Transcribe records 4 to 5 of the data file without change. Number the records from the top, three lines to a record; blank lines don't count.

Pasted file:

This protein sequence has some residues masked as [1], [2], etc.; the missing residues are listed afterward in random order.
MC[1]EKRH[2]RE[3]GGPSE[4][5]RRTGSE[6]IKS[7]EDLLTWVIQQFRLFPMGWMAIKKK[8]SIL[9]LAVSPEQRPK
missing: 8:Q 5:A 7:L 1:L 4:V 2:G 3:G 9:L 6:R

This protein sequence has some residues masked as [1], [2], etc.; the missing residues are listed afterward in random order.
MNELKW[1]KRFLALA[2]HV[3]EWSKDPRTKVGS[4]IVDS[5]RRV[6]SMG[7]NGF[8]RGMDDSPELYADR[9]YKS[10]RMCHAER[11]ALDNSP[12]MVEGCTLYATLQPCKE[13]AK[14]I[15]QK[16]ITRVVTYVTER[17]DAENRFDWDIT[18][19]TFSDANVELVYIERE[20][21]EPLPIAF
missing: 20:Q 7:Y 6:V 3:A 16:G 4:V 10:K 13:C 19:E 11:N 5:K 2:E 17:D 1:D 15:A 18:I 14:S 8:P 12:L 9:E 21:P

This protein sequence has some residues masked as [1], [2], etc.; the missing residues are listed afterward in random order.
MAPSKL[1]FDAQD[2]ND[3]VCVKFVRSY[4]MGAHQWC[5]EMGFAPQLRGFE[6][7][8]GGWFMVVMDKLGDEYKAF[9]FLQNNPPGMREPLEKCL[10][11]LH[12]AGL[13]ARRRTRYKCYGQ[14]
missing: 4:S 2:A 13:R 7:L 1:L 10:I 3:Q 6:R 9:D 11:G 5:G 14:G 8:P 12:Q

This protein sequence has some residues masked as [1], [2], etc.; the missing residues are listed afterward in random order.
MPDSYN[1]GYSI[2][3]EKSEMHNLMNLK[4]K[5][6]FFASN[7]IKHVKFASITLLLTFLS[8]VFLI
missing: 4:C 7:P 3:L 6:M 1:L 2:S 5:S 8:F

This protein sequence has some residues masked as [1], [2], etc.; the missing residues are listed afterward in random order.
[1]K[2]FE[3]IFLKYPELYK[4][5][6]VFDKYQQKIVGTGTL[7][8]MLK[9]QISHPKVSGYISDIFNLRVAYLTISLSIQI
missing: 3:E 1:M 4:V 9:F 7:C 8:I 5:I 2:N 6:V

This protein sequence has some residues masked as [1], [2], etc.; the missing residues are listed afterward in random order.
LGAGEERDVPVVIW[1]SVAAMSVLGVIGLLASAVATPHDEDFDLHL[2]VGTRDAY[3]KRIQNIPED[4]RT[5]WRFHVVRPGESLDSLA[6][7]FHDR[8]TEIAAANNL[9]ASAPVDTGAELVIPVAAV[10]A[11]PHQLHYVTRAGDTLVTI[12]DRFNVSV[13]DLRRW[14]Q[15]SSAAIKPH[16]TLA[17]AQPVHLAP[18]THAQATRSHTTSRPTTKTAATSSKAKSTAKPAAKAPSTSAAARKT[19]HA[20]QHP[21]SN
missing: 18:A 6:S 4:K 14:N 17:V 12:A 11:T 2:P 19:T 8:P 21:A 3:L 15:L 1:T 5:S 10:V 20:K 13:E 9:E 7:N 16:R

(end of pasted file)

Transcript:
This protein sequence has some residues masked as [1], [2], etc.; the missing residues are listed afterward in random order.
MPDSYN[1]GYSI[2][3]EKSEMHNLMNLK[4]K[5][6]FFASN[7]IKHVKFASITLLLTFLS[8]VFLI
missing: 4:C 7:P 3:L 6:M 1:L 2:S 5:S 8:F

This protein sequence has some residues masked as [1], [2], etc.; the missing residues are listed afterward in random order.
[1]K[2]FE[3]IFLKYPELYK[4][5][6]VFDKYQQKIVGTGTL[7][8]MLK[9]QISHPKVSGYISDIFNLRVAYLTISLSIQI
missing: 3:E 1:M 4:V 9:F 7:C 8:I 5:I 2:N 6:V